“Churning” means excessive buying and selling of securities in your account by your broker with the purpose of generating commissions for the broker.
To prove churning, the broker must exercise control over investment decisions in your account. The “control” can be achieved either through a discretionary agreement or by taking advantage of an unalert, disabled or elderly client.
Churning violates Section 10 of the Securities Act of 1943 and SEC Rule 15c1-7. It ia also a claim for “breach of fiduciary duty”, a common law fraud and a common law conversion.
There are several elements of proof needed to prove a churning case:
First, "churning” occurs when a securities broker enters into transactions and manages a client's account for the purpose of generating commissions for his/her benefit;
Second, the trading in the account must have been excessive. This is proven mathematically by “turnover ratios” in the account demonstrating that all capital was turned over about six (6) times or more, although lower turnover ratios may be considered churning, depending on the other facts of the case. The percentage of commissions earned must also have been excessive equaling six (6) per cent of the account value or more;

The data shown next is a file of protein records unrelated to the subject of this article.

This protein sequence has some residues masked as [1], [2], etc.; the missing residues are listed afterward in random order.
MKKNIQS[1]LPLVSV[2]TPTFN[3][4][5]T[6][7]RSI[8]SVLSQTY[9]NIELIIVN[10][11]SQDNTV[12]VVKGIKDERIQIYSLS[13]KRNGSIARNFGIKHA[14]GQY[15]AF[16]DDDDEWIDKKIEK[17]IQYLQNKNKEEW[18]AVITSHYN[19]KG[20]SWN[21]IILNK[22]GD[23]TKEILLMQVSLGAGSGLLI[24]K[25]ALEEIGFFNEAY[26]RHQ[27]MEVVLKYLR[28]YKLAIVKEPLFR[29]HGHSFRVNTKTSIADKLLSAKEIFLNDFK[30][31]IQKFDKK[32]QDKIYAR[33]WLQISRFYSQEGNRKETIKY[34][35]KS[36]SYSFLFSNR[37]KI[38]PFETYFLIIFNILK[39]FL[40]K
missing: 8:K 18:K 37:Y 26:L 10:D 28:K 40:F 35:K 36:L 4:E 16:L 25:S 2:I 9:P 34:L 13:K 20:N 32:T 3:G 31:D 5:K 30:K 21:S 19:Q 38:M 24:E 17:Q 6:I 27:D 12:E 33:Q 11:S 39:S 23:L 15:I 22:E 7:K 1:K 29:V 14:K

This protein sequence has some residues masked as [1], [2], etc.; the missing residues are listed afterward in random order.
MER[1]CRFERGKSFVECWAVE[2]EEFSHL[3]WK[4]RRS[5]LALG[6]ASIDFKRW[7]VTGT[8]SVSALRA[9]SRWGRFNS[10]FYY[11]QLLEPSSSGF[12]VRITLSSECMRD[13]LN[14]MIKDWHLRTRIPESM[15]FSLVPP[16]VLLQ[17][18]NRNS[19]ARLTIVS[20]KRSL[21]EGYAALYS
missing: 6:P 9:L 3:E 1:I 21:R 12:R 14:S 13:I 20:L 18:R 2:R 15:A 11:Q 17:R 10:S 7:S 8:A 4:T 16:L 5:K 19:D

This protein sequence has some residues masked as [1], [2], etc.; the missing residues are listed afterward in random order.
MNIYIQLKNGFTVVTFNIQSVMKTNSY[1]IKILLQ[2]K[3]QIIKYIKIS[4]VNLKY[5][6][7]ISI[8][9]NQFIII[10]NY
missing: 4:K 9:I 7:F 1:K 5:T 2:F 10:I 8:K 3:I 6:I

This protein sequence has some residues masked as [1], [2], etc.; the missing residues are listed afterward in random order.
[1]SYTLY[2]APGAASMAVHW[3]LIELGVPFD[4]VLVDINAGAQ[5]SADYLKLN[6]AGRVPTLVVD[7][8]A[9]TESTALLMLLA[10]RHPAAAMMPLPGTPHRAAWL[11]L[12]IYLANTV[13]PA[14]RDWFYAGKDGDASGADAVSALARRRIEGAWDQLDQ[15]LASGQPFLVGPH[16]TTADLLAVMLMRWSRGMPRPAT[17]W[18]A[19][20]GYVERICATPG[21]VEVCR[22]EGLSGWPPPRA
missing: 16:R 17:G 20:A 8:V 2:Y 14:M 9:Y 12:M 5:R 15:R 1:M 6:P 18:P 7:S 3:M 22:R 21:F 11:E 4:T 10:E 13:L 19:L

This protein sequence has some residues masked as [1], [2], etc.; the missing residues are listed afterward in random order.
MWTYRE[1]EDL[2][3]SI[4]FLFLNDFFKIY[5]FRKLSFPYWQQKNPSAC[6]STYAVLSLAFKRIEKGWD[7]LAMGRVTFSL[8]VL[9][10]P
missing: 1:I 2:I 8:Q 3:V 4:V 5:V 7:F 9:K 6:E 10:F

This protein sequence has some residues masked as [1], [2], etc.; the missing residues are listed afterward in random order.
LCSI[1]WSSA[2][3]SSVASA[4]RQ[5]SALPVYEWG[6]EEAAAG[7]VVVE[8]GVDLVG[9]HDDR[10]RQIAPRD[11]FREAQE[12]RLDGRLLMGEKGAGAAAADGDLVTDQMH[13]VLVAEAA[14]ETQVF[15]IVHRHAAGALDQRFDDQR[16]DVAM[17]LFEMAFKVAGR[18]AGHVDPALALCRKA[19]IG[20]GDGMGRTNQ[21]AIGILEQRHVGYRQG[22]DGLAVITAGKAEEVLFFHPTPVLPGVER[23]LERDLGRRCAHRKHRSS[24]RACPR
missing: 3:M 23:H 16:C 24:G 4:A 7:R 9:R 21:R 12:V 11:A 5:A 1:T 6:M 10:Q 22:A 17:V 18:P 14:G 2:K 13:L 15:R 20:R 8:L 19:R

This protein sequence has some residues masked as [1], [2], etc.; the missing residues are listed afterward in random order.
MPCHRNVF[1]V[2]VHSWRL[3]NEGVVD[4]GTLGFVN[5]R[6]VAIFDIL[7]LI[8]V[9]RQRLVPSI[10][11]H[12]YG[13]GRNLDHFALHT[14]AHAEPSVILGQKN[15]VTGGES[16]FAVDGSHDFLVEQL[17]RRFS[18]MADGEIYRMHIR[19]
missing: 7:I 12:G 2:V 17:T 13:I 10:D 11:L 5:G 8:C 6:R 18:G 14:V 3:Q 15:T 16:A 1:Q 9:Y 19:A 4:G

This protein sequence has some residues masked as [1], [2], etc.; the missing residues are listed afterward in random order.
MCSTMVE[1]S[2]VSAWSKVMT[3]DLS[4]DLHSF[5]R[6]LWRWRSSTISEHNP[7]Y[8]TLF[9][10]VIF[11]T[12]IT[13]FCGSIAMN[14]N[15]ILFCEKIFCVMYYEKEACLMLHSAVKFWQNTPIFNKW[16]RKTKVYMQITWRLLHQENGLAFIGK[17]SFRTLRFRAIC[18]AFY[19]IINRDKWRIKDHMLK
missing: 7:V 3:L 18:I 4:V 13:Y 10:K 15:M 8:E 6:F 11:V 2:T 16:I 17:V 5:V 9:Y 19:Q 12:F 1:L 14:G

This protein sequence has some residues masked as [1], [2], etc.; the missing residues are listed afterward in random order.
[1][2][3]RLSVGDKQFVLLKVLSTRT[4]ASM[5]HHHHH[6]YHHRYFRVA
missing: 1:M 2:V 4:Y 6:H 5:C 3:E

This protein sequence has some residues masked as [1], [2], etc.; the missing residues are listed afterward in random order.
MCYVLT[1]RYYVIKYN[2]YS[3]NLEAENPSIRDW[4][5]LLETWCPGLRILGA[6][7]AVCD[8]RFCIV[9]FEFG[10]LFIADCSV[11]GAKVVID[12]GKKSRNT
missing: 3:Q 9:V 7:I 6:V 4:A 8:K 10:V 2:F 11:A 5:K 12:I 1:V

Third, the broker must have acted to defraud or with “reckless disregarded” for the client’s interests.
A few of the federal and industry rules related to churning include:
- SEC Rule 15c1-7: This regulation states that if a broker acts in a manipulative, deceptive, or fraudulent manner and effects transactions which are excessive “in view of the financial resources” and nature of the customer’s account.
- FINRA Rule 2111: This rule requires brokers to have “reasonable basis” to believe that a recommendation is suitable for the customer based on the customer’s investment profile (which includes factors like their age, other investments, financial needs, investment objectives and experience, and risk tolerance).
Churning also violates a broker’s fiduciary duty and is securities fraud.
If all of these factors are presented, the broker may be held liable for a violation of section 10(b) of the Securities Exchange Act of 1934 and S.E.C. Rule 10b-5." “Net our of pocket “ losses are the usual measure of damages. Sometimes, the courts award damages as elated to what a “well managed account’ would have earned in the same period. Considerations like the general rise or fall in the market may also be considered when calculating damages.
Other damages can be added such as commissions on both purchases and sales, unnecessary taxes and missed dividends.Contact Us
If you have been damaged as a result of churning of your account or an unsuitable investment recommendation, Anthony M. Abraham, Esq., PC may be able to help you recover your losses. We have helped many investors recover losses in churning cases. If you wish to discuss your claim with an experienced attorneys, call Anthony M. Abraham, Esq. at (877) 430-4877 or email Anthony@AbrahamAttorneys.com